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CES establishes Girls Who Code Club

by Kaden Quinn | February 23, 2022 at 4:00 a.m.
California Schools SmartLab facilitator Mazie Osman creates new learning environment for young students. (Submitted photo)


California Elementary School has launched a new program designed to get girls interested in STEM (Science, Technology, Engineering and Math) careers at a young age.

SmartLab facilitator Mazie Osman said she was motivated to establish the Girls Who Code club after receiving an email from CES Principal Gary Baker.

"I looked into their program and found that it was absolutely free," she said. "They provide all of the curriculum and the projects for us. It focuses on getting girls interested in STEM careers because currently, about 27 percent of the STEM population is female. And of the female population, they only make about 84 percent compared to their male counterparts."

With that in mind, Osman said she was eager to bring the club to CES. During every meeting of the club, she and the students read a chapter out of their textbooks focused on prominent women in STEM. Some of the projects the group will be working on include animation, storytelling and creating video games using computers.

Students work with child-friendly computer coding websites and programs. By breaking the process down for younger ages, students can put together code more easily. She said some of the programs the group will be working with will even have code presented in blocks for students to put together "like a puzzle" so they can properly animate their projects without needing to write them out.

Osman said she hopes the club will spark and nurture an interest in STEM that will follow the students as they get older.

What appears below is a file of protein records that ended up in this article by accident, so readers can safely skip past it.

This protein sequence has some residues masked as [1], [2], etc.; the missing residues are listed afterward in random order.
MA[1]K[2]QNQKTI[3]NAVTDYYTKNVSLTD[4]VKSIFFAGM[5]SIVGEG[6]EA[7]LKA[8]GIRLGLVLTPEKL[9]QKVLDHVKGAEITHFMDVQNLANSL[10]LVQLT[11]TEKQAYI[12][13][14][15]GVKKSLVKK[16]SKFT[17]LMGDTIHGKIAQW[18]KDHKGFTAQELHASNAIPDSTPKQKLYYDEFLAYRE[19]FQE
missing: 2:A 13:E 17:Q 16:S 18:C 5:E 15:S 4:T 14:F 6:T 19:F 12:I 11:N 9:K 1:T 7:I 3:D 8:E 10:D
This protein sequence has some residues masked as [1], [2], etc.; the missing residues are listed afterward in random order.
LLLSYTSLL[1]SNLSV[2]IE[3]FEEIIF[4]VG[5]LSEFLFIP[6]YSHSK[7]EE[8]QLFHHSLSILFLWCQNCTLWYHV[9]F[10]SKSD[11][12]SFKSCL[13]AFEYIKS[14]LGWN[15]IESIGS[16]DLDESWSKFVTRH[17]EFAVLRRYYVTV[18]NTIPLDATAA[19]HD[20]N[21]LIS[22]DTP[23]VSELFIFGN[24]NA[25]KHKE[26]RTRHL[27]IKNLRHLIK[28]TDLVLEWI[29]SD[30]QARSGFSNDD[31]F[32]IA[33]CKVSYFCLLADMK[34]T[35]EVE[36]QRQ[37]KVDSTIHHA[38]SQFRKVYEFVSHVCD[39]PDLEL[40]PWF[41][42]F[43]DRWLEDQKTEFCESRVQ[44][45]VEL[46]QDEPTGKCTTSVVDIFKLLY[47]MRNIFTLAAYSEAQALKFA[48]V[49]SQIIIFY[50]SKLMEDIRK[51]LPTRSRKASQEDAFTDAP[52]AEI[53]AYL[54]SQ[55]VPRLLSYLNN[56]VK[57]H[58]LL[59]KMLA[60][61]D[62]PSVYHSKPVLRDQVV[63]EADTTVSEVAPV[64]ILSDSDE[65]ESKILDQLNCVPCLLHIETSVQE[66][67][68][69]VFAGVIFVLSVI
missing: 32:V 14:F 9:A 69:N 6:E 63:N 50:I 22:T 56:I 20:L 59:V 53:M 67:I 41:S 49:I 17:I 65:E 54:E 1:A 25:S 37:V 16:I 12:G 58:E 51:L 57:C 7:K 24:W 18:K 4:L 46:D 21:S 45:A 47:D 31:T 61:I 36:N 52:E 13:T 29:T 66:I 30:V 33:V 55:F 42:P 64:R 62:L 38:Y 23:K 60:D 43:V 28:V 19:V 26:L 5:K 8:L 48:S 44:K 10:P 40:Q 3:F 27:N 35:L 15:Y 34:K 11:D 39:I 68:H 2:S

"I know a lot of these girls wouldn't have the opportunity to really explore all of this if it weren't for SmartLab or the Girls Who Code Club," Osman said. "I just really want to give them that opportunity and ... if they don't find any interest in STEM, then I'm hoping it'll help them build relationships with the other girls."

With this being the club's first active year at CES, Osman said the main focus will be creating sisterhood and a strong interest in coding. She said she asks students to not be afraid of STEM and encourages parents to help their children take an interest in the subject.

"Finding resources like ... Girls Who Code is a great jumping off point for getting that interest (in coding) because it's very basic and very easy to understand," Osman said. "I know for a lot of people, if (a subject) is not something they're familiar with, then they don't pursue it. So, I would just love for parents and students to both just be open to it and at least test it out."


Print Headline: CES establishes Girls Who Code Club

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